California aims to lower fire insurance costs for homeowners

FILE - A scorched pickup truck sits in front of a Wakefield Avenue home destroyed by the Mill Fire on Saturday, Sept.  3, 2022, in Weed, Calif.  A wood products company said Wednesday, Sept.  7, 2022 that it is investigating whether a fire that killed two people as it swept through a Northern California town was caused by the possible failure of a water-spraying machine used to cool ash at its veneer mill.  (AP Photo/Noah Berger, File)

FILE – A scorched pickup truck sits in front of a Wakefield Avenue home destroyed by the Mill Fire on Saturday, Sept. 3, 2022, in Weed, Calif. A wood products company said Wednesday, Sept. 7, 2022 that it is investigating whether a fire that killed two people as it swept through a Northern California town was caused by the possible failure of a water-spraying machine used to cool ash at its veneer mill. (AP Photo/Noah Berger, File)

AP

California moved Wednesday to become the first state to lower insurance costs for property owners who make improvements to reduce their fire risk, the state’s insurance commissioner said as wildfires again flared across the heat-stricken state.

But the pending regulation still allows insurers to drop property owners’ insurance entirely if they deem the site too risky, a consumer advocacy group said.

Insurance Commissioner Ricardo Lara said the regulation is the first in the nation requiring that insurance companies give premium discounts on residential and commercial coverage to customers who follow new insurance standards announced in February. They include having a fire-resistant roof, at least 5 feet (1.5 meters) of defensible space around a home and removing vegetation overgrowth.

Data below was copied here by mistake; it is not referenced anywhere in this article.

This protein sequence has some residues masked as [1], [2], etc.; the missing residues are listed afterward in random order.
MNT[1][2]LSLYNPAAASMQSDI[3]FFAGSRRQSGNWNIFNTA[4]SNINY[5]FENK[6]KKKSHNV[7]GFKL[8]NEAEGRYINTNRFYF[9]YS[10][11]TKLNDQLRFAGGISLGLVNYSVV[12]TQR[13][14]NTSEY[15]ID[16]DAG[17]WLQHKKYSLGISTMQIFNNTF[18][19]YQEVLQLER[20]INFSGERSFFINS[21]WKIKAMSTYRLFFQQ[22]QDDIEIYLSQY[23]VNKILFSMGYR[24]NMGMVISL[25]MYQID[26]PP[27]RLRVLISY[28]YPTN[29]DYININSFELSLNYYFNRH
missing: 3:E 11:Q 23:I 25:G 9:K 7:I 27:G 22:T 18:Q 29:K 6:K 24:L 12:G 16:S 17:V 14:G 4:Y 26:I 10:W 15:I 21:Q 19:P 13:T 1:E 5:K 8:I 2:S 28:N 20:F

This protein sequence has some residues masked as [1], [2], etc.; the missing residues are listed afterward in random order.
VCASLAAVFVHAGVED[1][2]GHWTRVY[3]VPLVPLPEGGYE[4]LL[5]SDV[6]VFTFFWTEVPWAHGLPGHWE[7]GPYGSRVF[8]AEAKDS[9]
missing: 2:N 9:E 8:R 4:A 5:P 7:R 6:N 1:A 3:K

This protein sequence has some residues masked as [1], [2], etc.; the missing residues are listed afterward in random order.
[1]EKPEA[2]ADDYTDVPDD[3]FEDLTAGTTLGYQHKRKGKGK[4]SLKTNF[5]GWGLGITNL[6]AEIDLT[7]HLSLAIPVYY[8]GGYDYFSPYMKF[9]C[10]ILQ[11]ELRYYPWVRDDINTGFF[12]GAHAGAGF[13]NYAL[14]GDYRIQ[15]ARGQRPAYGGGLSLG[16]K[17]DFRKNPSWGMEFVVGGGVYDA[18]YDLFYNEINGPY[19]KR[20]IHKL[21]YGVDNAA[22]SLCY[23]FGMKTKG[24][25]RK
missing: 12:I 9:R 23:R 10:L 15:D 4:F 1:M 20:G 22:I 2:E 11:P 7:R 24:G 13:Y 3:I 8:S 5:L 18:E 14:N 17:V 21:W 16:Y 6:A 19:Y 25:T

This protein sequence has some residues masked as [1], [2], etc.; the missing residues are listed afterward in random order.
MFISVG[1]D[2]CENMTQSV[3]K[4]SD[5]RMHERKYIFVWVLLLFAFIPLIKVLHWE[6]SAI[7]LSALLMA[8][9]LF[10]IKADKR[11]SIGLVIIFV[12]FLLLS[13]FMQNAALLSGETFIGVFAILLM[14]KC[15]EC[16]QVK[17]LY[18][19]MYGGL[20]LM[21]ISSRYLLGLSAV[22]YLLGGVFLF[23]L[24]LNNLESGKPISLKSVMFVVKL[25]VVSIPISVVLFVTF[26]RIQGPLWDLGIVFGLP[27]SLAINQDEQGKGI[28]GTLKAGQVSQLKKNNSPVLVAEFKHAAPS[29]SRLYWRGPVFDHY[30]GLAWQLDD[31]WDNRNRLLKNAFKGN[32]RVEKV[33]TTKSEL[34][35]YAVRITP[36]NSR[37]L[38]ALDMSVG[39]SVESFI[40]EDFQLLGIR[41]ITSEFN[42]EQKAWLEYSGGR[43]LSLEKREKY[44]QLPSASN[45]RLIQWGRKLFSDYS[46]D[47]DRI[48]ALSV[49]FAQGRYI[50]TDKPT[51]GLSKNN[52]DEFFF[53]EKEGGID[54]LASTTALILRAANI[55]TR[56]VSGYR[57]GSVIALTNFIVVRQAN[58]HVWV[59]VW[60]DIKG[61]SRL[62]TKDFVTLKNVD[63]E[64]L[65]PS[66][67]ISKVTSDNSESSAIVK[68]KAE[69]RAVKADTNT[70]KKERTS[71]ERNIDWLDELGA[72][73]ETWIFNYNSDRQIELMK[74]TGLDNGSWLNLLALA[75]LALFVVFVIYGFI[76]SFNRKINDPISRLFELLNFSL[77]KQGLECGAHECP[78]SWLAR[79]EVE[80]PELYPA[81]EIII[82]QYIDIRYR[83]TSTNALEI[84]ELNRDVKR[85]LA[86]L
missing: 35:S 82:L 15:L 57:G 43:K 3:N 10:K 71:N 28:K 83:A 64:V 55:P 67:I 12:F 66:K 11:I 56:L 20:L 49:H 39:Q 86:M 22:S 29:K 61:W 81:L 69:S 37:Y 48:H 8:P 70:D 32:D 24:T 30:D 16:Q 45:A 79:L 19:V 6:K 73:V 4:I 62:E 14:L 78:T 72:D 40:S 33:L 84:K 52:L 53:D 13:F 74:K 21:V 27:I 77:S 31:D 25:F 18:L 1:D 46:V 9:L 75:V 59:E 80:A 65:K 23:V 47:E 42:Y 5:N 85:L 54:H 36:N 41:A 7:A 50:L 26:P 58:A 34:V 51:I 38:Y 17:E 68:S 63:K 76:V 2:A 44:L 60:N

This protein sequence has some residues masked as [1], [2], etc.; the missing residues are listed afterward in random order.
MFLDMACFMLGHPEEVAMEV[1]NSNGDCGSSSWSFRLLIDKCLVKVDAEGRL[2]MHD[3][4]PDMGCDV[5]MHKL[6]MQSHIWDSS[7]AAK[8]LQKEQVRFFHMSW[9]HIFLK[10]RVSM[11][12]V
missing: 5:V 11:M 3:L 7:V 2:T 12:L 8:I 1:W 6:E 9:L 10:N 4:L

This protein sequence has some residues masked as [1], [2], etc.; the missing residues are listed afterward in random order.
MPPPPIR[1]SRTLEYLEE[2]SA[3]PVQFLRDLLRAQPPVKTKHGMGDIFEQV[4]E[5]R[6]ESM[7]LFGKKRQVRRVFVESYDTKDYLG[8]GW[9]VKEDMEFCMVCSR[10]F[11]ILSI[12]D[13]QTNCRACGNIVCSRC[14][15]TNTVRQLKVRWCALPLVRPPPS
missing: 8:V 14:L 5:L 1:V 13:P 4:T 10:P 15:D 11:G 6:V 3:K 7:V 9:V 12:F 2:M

Additional reductions would be required if the property is in a community that has taken steps to reduce wildfire risk.

He submitted the final rules to the California Office of Administrative Law, which has 30 working days to make sure Lara complied with proper administrative procedures before they take effect.

Lara said in a statement that the new regulations “will help more Californians find insurance they can afford” and “will save lives by helping California become safer from wildfires.”

The pending regulations also require insurance companies to provide consumers with their property’s “risk score” and give them a

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